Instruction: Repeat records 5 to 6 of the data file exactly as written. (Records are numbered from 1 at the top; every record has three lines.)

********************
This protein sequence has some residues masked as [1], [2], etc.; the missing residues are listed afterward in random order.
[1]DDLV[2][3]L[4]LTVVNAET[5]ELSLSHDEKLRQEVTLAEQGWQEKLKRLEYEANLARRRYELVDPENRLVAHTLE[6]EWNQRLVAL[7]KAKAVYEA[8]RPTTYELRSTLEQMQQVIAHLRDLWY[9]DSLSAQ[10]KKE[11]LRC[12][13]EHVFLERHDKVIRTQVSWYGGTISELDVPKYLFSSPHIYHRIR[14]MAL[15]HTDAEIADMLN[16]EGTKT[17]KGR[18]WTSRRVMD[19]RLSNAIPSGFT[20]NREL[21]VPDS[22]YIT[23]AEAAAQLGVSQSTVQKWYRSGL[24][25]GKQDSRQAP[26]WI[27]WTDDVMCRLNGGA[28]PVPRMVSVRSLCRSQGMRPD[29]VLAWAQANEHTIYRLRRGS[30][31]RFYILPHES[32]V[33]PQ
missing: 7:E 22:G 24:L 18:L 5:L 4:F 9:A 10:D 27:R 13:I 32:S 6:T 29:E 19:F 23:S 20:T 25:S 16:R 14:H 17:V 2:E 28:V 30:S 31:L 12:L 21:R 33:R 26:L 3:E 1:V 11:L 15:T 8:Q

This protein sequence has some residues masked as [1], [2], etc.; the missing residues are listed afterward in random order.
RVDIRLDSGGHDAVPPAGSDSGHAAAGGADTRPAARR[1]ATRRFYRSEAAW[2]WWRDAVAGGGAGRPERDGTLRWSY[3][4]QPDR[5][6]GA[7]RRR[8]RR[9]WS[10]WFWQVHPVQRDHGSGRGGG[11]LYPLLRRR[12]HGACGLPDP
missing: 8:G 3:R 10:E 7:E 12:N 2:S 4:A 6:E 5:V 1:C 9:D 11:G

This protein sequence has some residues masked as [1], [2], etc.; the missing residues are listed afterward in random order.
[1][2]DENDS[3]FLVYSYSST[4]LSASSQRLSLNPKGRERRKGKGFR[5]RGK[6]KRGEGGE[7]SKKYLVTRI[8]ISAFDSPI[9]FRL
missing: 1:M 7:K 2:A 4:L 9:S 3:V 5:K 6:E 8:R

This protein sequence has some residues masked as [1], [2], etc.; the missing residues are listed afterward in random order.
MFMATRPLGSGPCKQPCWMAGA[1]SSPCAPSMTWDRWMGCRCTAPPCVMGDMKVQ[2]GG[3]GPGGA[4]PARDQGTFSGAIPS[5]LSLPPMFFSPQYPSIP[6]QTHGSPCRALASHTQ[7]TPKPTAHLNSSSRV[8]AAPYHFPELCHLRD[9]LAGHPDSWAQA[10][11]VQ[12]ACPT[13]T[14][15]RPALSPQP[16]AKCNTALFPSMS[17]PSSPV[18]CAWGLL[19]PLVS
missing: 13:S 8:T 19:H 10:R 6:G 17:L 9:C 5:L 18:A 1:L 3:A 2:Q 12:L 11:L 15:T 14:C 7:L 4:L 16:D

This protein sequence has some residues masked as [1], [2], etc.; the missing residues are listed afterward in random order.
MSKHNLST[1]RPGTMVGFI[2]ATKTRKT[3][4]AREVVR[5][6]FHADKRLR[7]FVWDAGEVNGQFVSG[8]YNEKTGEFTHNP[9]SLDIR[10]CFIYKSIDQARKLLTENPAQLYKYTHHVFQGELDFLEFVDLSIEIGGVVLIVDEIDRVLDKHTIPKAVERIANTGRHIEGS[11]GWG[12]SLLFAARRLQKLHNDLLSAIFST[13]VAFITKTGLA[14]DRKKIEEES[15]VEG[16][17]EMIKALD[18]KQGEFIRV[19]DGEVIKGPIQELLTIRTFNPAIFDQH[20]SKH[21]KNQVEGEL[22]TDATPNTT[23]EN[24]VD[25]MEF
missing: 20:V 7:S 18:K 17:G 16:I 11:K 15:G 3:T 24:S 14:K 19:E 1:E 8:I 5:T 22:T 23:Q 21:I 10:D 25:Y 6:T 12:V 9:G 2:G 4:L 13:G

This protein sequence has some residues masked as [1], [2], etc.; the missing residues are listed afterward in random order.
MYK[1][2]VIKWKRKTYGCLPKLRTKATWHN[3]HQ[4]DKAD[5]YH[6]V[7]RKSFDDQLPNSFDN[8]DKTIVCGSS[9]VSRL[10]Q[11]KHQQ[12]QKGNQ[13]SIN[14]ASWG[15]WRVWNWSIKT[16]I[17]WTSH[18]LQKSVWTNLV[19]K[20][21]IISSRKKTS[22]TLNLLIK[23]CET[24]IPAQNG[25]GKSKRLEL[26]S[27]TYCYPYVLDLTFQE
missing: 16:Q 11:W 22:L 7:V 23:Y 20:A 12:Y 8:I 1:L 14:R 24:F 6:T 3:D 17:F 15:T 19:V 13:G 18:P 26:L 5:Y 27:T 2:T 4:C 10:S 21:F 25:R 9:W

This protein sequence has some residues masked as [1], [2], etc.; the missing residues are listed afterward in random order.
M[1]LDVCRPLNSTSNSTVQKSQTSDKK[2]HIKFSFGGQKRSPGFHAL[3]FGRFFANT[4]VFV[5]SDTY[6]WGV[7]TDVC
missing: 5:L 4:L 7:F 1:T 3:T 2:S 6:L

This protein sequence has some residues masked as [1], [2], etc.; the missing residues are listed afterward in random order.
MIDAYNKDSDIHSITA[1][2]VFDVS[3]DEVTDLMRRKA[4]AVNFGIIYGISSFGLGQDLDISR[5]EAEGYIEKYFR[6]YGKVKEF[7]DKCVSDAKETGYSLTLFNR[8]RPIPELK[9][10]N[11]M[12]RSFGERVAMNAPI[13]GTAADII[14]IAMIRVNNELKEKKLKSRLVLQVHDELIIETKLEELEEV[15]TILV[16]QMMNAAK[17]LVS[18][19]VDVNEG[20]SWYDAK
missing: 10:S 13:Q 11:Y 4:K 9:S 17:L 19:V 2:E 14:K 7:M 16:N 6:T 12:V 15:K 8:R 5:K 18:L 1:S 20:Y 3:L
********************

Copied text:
This protein sequence has some residues masked as [1], [2], etc.; the missing residues are listed afterward in random order.
MSKHNLST[1]RPGTMVGFI[2]ATKTRKT[3][4]AREVVR[5][6]FHADKRLR[7]FVWDAGEVNGQFVSG[8]YNEKTGEFTHNP[9]SLDIR[10]CFIYKSIDQARKLLTENPAQLYKYTHHVFQGELDFLEFVDLSIEIGGVVLIVDEIDRVLDKHTIPKAVERIANTGRHIEGS[11]GWG[12]SLLFAARRLQKLHNDLLSAIFST[13]VAFITKTGLA[14]DRKKIEEES[15]VEG[16][17]EMIKALD[18]KQGEFIRV[19]DGEVIKGPIQELLTIRTFNPAIFDQH[20]SKH[21]KNQVEGEL[22]TDATPNTT[23]EN[24]VD[25]MEF
missing: 20:V 7:S 18:K 17:G 16:I 11:K 15:G 3:T 24:S 14:K 19:E 1:E 8:I 5:T 22:T 23:Q 21:I 10:D 25:Y 6:T 12:V 9:G 2:G 4:L 13:G

This protein sequence has some residues masked as [1], [2], etc.; the missing residues are listed afterward in random order.
MYK[1][2]VIKWKRKTYGCLPKLRTKATWHN[3]HQ[4]DKAD[5]YH[6]V[7]RKSFDDQLPNSFDN[8]DKTIVCGSS[9]VSRL[10]Q[11]KHQQ[12]QKGNQ[13]SIN[14]ASWG[15]WRVWNWSIKT[16]I[17]WTSH[18]LQKSVWTNLV[19]K[20][21]IISSRKKTS[22]TLNLLIK[23]CET[24]IPAQNG[25]GKSKRLEL[26]S[27]TYCYPYVLDLTFQE
missing: 16:Q 11:W 22:L 7:V 23:Y 20:A 12:Y 8:I 1:L 14:R 24:F 6:T 3:D 17:F 15:T 19:V 13:G 18:P 26:L 5:Y 27:T 2:T 4:C 10:S 21:F 25:R 9:W